What they're saying about us

An almost rock star still doing the thing he loves

We just knew they were going to be huge stars, internationally famous, wealthy beyond imagining.

It was summer's end, 1965. My buddies and I, along with hundreds of other people, gathered in the parking lot of the Northland shopping mall in Columbus, Ohio, to watch the Battle of the Bands.

The bands were all local kids, just like us, and one of those bands -- the Dantes -- had something special going for it. The lead singer, 18-year-old Barry Hayden, possessed the onstage electricity, the lithe movements, the command of each moment, of a Midwestern Mick Jagger. You couldn't take your eyes off him.

The band had a terrific, hard-driving new song called "Can't Get Enough of Your Love" (it pre-dated the smooth Barry White tune with similar wording), and the Dantes went to No. 1 with it on the hometown rock station, WCOL. We stood there on the surface of the parking lot and watched them in that summer's waning days, and we felt elevated just to be spending the afternoon in their presence.

The Dantes would make two more records -- both of them Rolling Stones covers: "Under My Thumb" and "Connection" -- each of which also went to No. 1 on WCOL. They opened for Jimi Hendrix once at a show at Veterans Memorial auditorium in Columbus. But somehow, despite their talent, nothing happened for the Dantes nationally. Three years later, they disbanded.

And Barry Hayden?

We didn't know what became of him.

As this summer of 2012 was winding down, I was visiting central Ohio and saw that on a Friday night, at a place in the town of Gahanna called the FM All-American Bar and Grill, there was going to be a band called the Professors ("fully tenured rock and roll") playing. No cover charge, no minimum.

The lead singer's name was Barry Hayden.

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These Profs know their subject

Taken together, the Professors represent many epochs of rock 'n' roll. The main one, however, that these venerable graybeards devote themselves to is 1966 or so, when the Rolling Stones roamed the country reinventing American R&B; when the Animals were wild and not yet psychedelicized; and when the genius Dylan was roaring down Highway 61. Move over, Mendelsonics, there are some new old boys in town. The garage wars, conducted by the cats who were there, are under way. But the Profs have got something the Mendelsonics don't have: Barry Hayden, lead singer of Ohio garage-rock legends the Dantes, who's sporting a black bowler derby hat and still in good form.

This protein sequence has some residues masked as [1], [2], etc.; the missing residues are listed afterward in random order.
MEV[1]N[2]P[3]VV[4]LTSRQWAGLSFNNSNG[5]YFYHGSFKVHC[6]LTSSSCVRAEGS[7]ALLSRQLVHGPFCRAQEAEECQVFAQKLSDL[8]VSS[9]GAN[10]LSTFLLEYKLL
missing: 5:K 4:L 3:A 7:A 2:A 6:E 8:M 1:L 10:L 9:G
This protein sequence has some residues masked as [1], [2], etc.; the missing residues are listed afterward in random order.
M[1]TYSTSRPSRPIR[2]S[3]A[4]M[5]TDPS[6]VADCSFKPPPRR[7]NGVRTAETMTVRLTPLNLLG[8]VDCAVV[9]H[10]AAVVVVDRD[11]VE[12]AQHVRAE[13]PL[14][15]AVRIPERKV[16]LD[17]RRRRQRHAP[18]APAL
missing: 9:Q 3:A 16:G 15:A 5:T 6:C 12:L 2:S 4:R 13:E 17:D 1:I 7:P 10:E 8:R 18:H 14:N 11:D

When I pulled up to the Shrunken Head Monday and tethered my two-wheeled mount, the band was pounding out a spirited "(I Can't Get No) Satisfaction." The vocals were dead-on, and the band sounded both loose and tight, a nice accomplishment. Billy Zenn on bass was keeping a firm, uncomplicated foundation. Drummer Clay Biggs was playing a sliver behind the beat, smartly nestled between Bruce Roberts's Telecaster guitar and keyboardist Don Groner's chords. Veteran chemistry, there's nothing like it.

The Professors ("Fully Tenured Rock 'n' Roll," their banner reads) did a marathon set, running through some 30 songs with nary a pause. These boys don't lack stamina, like their heroes the Stones, who are still doing two and a half hours onstage. A partial set list: "Hey Little Girl" (Syndicate of Sound), loads more Stones ("Off the Hook," "Time Is on My Side"), "Not Fade Away," Dylan's "Like A Rolling Stone," "Don't Bring Me Down" by the Animals, "Chains" (the Cookies song made famous by the Beatles), "Lady Madonna" and yes, even "Louie Louie," for Chrissakes. "We were thinking of bringing our oxygen bottles onstage next to the microphone stands," said Zenn, a musician who's in it for the long haul. "But we haven't needed them so far."

It's a labor of love with these cats, reactivated when Roberts and Hayden got together over an acoustic guitar and some raggedly strummed Stones songs. "The first month was research and development," said the derbied Hayden. "Anything he could remember, we did," chimed in Roberts. Thus a good time was born.

So, young ageist cubs, beware: These rock 'n' roll lions might be a little dangerous to your youthful sensibilities. Anybody can be young and strum a guitar. But this pride of Professors has got two things to prove: They're still good and it's still fun.